Friday, August 20, 2010

Banning homeschool teams - update

UPDATE: MathCounts has reconsidered its policy in regards to homeschoolers thanks to Home School Legal Defense Association.

Update to Eligibility Guidelines for Homeschools and Virtual Schools; 09-10 Participants will be Grandfathered into 10-11 Program Year

After taking all concerns into account, a compromise was crafted that would grandfather in homeschools and virtual schools that participated in the 2009-2010 program year to allow them to participate on teams in this year’s Competition Program. All new homeschool and virtual school participants must abide by the new eligibility rules that require those participants to register only as individuals.

This compromise was brought to the MATHCOUNTS Board of Directors and approved unanimously. Therefore, for the 2010-2011 school year, all homeschool and virtual school groups that registered for the MATHCOUNTS Competition Program either as teams OR individuals during the 2009-2010 program year will be allowed to register teams or as individuals for the upcoming 2010-2011 program year, following all of the 2009-2010 requirements for participation.

On the MathCounts website there's a letter which claims that homeschoolers were never really banned in the first place. However, their eligibility rules currently on the website (posted below) still states that "Students taking middle school mathematics classes who are not full‑time sixth, seventh or eighth graders are not eligible."

Either way, I'm glad to hear that homeschoolers can participate in most venues.


This is a real nonsensical solution to a problem.

National Math Competition Bans Homeschoolers

WASHINGTON -- Concerned Women for America has confirmed that MathCounts, a national math competition for teams and individual students in grades 6-8, will not allow homeschoolers to form teams and compete in the 2010-2011 school year. The MathCounts board unanimously decided to exclude homeschoolers in response to a few situations in which "super teams" were formed by pulling certain gifted students from public schools and labeling them as homeschool teams. MathCounts has provided unique opportunities for gifted students to compete and to shine. The program is comparable to the National Spelling Bee. Winners on a national level are rewarded and meet the president at the White House. These examples of cheating obviously mar the competition, but homeschoolers as a whole should not be completely wiped from the competition.

Penny Nance, CEO for Concerned Women for America, said, "It appears that the objectionable behavior was committed mostly, if not wholly, by non-homeschool kids, yet the MathCounts board chose to punish homeschoolers. Homeschoolers have excelled in the competition. Is this another example of punishing those who excel so that others can feel good about themselves? These students should not be punished for the misdeeds of a few cheaters. Homeschoolers may still be permitted to compete as individuals, but the reality is that far fewer students will be able to participate if homeschool teams are banned from involvement."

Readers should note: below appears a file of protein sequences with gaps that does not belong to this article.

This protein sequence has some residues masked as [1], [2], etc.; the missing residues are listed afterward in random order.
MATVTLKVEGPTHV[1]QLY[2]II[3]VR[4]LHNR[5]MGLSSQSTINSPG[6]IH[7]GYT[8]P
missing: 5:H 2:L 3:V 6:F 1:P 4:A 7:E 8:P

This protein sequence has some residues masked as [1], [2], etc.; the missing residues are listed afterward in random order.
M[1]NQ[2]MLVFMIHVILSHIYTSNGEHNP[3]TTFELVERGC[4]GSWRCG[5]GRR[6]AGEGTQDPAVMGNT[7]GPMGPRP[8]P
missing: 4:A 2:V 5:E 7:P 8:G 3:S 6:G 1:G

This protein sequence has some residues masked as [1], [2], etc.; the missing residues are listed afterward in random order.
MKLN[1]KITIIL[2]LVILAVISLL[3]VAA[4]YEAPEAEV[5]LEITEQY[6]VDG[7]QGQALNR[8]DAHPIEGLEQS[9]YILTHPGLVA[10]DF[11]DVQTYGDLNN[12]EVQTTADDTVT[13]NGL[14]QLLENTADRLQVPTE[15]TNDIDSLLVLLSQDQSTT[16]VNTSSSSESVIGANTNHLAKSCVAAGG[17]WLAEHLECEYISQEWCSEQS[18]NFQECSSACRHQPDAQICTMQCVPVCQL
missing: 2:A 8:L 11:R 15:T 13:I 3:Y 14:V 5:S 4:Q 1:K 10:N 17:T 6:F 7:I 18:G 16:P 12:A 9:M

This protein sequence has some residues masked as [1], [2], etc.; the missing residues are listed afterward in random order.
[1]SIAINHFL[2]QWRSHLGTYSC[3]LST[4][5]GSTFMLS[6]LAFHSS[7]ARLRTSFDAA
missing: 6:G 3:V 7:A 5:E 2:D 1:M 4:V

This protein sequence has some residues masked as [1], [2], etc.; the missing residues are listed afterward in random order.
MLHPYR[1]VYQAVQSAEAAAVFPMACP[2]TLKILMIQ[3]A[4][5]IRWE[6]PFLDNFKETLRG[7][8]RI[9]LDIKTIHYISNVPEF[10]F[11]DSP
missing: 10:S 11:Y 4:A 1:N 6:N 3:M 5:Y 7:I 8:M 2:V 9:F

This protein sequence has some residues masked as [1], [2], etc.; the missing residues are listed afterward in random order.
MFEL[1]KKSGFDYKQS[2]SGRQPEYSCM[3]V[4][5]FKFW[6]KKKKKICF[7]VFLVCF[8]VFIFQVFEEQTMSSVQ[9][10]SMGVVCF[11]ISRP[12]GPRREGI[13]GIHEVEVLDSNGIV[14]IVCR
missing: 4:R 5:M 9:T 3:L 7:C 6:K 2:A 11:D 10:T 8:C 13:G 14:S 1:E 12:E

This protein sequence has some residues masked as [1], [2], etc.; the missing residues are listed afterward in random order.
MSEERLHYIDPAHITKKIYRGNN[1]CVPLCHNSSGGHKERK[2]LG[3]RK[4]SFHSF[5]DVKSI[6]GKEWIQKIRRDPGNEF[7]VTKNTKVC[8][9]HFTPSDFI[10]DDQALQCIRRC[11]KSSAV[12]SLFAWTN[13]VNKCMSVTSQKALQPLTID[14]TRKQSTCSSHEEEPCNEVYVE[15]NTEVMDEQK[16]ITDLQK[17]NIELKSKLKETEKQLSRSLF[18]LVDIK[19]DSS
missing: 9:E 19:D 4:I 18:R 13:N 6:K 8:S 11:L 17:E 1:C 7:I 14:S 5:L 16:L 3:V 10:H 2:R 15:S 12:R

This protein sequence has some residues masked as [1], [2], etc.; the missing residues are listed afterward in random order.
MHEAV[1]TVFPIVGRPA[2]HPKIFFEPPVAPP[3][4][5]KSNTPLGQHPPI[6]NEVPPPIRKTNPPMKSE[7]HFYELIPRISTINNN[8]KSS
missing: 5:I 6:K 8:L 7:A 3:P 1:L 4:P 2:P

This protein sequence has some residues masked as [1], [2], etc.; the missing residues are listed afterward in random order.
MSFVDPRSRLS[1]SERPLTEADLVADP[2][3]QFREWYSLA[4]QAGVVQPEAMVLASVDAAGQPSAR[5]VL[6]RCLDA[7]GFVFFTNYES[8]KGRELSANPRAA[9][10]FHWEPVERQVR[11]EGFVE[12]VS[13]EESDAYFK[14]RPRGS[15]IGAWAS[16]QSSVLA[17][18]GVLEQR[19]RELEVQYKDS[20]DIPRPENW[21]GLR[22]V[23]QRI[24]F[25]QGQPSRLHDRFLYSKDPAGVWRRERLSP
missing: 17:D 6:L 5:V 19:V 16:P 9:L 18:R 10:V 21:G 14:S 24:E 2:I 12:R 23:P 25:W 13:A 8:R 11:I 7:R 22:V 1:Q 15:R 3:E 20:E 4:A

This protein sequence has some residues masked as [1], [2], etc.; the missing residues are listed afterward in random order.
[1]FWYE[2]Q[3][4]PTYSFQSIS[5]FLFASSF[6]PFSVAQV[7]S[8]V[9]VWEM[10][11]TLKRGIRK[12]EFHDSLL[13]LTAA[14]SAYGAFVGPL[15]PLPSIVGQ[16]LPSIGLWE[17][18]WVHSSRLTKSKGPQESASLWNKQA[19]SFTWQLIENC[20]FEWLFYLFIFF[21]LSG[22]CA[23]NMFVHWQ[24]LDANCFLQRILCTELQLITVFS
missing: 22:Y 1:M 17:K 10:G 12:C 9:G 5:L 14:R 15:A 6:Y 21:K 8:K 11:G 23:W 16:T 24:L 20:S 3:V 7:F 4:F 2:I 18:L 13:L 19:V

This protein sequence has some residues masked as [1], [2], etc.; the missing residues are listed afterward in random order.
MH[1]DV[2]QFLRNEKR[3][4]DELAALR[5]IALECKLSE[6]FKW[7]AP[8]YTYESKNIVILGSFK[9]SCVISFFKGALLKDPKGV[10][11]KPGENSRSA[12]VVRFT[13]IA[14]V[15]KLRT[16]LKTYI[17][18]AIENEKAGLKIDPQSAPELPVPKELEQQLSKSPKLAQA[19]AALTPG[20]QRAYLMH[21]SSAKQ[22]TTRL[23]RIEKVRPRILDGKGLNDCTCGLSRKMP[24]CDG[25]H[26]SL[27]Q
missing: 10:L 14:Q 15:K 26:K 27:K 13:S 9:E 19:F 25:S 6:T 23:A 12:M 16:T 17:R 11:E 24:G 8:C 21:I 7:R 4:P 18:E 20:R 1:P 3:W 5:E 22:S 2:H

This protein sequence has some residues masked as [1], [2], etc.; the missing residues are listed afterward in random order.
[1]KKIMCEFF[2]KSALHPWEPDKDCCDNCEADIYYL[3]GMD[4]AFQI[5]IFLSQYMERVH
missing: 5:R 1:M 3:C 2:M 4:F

So, let me see if I understand this. Parents with children from various PUBLIC SCHOOLS were combining their children into teams and calling themselves homeschoolers. In essences, they stacked the deck for their team. The board responded by banning homeschoolers who have done nothing inappropriate.

It would have been very easy to require that homeschool teams only allow children to participate who had not been enrolled in a public or private school during the previous calendar year, except for homeschool satellite or homeschool charter programs. That would have taken care of the cheaters.

From MATHCOUNTS Competition Program Frequently Asked Questions

Who can compete?

Students enrolled in the sixth, seventh or eighth grade are eligible to participate in MATHCOUNTS competitions. Students taking middle school mathematics classes who are not full‑time sixth, seventh or eighth graders are not eligible. Participation in MATHCOUNTS competitions is limited to three years for each student though there is no limit to the number of years a student may participate in the school‑based coaching phase.

If you would like to share your thoughts about this decision, here's the link to Math Counts.

Here's the names of the board members.

Better yet, here's a list of sponsors who you may want to contact.

Personally, I would contact all the sponsors and encourage them to remove their support from the MathCounts organization and point out how much bad publicity could be directed at their organization for supporting such unfair practices.

National Society of Profession Engineers

National Council of Teachers of Math

CNA Financial Corporation

Raytheon Company

The National Defense Education Program (NDEP)

Northrop Grumman Foundation


Texas Instruments


General Motors Foundation


National Council of Examiners for Engineering and Surveying (NCEES)